The running girl

Picture the scene, if you will. A late night, a mildly drunken (and bloody cold) bike ride home, avoiding the detritus of youth resplendent in sheer stockings bent double on the promenade, skipping the worst of the hills, and arriving at a sleeping house rather flustered, and very much ready for bed. The door opens. Primarily because I put the key in and turned it before pushing, but let’s not spoil the mood. I begin the trial of manoeuvring the bike into the hallway before realising that that ball of ginger mischief is three feet away, having spotted the outside world and, more to the point, an opportunity for a stab at freedom. Well, when he sees freedom it really is conditional. Conditional on his knowing damn well the food will continue to flow.

I curse, and edge the bike straight at him, a tactic that usually has him scuttling back towards the warmth and safety of the house. Not this night – he’s a tenacious fucker, and waits, and waits … and then shoots out into the chilly night like a furry cork. Bollocks. I can’t shut the door as there’s nowhere for him to hide, no gardens, no front paths, no bushes. Just cars. Not good. I park the bike, divest myself of my outer gear and wander out intent on tempting him back.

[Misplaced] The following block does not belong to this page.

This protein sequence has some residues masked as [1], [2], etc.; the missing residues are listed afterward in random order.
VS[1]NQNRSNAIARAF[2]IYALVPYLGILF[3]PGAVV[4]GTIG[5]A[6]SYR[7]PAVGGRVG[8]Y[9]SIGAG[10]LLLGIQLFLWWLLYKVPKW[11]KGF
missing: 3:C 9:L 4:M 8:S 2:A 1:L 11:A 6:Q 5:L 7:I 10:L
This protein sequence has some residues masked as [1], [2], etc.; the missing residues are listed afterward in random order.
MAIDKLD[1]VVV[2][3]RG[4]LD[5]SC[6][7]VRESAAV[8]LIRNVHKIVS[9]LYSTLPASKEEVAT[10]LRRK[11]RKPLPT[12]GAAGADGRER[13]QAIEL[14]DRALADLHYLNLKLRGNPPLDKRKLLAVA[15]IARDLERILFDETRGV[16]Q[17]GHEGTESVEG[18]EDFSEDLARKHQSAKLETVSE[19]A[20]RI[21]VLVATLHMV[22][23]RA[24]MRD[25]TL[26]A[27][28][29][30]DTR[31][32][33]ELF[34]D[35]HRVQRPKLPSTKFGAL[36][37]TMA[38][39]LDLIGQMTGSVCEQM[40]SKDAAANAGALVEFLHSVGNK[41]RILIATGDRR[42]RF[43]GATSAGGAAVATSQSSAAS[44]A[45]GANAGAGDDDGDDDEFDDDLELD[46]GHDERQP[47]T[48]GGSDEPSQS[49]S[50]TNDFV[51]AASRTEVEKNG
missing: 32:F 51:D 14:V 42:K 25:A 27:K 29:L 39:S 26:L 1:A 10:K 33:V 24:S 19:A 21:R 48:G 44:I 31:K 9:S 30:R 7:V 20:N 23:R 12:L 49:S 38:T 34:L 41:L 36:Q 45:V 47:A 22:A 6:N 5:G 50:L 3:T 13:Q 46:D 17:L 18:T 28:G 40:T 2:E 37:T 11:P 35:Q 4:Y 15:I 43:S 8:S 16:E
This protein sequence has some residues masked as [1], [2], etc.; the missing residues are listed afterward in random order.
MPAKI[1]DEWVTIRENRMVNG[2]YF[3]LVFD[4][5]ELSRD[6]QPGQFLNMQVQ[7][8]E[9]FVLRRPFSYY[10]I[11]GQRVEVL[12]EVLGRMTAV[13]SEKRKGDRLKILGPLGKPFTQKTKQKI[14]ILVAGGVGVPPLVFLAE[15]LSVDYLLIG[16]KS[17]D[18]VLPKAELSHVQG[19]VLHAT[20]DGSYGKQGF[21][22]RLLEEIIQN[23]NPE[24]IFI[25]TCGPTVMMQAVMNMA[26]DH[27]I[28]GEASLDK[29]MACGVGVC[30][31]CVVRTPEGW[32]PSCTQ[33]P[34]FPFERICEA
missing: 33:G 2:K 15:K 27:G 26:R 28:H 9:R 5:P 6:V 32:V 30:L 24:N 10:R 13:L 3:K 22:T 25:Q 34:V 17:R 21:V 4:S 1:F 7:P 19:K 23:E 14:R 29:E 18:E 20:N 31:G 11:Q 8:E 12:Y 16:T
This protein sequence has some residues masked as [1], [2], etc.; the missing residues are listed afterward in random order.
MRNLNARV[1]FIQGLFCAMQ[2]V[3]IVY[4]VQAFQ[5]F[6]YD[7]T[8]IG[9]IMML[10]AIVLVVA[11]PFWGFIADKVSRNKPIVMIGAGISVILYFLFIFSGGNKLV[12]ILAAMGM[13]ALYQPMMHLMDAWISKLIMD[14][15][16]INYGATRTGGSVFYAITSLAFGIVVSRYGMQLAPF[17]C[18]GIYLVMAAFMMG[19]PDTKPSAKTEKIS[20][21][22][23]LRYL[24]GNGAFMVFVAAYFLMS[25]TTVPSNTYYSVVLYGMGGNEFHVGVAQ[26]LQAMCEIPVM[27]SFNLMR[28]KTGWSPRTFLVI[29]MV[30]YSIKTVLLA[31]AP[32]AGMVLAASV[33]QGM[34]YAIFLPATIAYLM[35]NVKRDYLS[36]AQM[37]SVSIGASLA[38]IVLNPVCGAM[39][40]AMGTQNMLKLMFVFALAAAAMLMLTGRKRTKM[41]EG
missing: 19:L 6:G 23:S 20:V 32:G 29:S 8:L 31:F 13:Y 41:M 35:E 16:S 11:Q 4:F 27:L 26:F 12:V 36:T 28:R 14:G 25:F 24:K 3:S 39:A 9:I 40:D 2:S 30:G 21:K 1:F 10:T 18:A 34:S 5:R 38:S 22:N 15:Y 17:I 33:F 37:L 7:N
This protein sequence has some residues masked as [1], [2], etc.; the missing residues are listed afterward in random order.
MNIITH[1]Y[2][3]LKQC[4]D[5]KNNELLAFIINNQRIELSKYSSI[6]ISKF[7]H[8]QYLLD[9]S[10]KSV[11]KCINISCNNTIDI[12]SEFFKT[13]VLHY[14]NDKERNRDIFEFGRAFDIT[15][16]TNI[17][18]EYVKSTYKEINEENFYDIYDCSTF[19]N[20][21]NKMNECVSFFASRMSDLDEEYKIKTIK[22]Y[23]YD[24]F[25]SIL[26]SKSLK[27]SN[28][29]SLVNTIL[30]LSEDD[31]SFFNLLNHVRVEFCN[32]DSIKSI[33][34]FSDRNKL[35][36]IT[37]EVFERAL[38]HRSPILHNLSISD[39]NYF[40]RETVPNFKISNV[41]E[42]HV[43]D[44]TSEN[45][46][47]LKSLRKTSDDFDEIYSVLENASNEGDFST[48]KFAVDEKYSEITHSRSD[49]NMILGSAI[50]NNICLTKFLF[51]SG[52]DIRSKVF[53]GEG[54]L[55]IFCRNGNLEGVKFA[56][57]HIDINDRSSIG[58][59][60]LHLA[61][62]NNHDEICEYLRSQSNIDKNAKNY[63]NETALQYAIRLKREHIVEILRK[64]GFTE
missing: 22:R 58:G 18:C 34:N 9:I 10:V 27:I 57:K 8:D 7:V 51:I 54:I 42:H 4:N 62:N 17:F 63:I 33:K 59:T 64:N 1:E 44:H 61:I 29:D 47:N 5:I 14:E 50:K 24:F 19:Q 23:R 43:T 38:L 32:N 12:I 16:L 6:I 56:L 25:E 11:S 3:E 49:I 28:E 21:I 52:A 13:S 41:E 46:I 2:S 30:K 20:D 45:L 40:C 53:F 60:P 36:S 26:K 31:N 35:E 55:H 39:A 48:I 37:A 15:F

Ginger has this plaintive mew quite at odds with his character. It’s mostly fake. He mews and trots towards you before vanishing again … I pop in and out of the house like a yoyo, trying the rattling the food bowl trick … nada.

He trots back, then vanishes again, so I decide to walk up to get him. The front door wide open. I advance.

There’s a sudden frantic thudding up the road, and a young lady in a party dress, covered in graffiti, is running up the middle of the road. When she gets to me, I say something like ‘that’s not something you see every day’, and she stops. We shake hands. I explain I’m looking for my recalcitrant cat. We both try to tempt him back, but he’s simply not having it. ‘Cup of tea?’ I say. She thinks, then demurs, and we wander back to the house.

And have tea.

Door open for when Ginger decides to grace us with his presence.

We talk about literature, music, art, philosophy (a bit) for I guess an hour and a half. As you do at 1am. With someone you’ve met on the street. We’re both drunk. She’s got people’s names written all over her. As you do. She’s been playing bingo. Obviously. And decided things weren’t right, so went for a run.

Utterly logical to her.

‘Don’t you sometimes just feel the need to run?’

Not exactly, but I’m guessing there’s a corollary somewhere in my strange world.

‘I’m tying to have every experience I can so that I have something to write about.’

Naturally.

Then she decides it’s time to go back from whence she came. And so she does.

It’s an evening I have yet to entirely work out.

But the book was called Quarantine, Lucy. Just in case you forgot.

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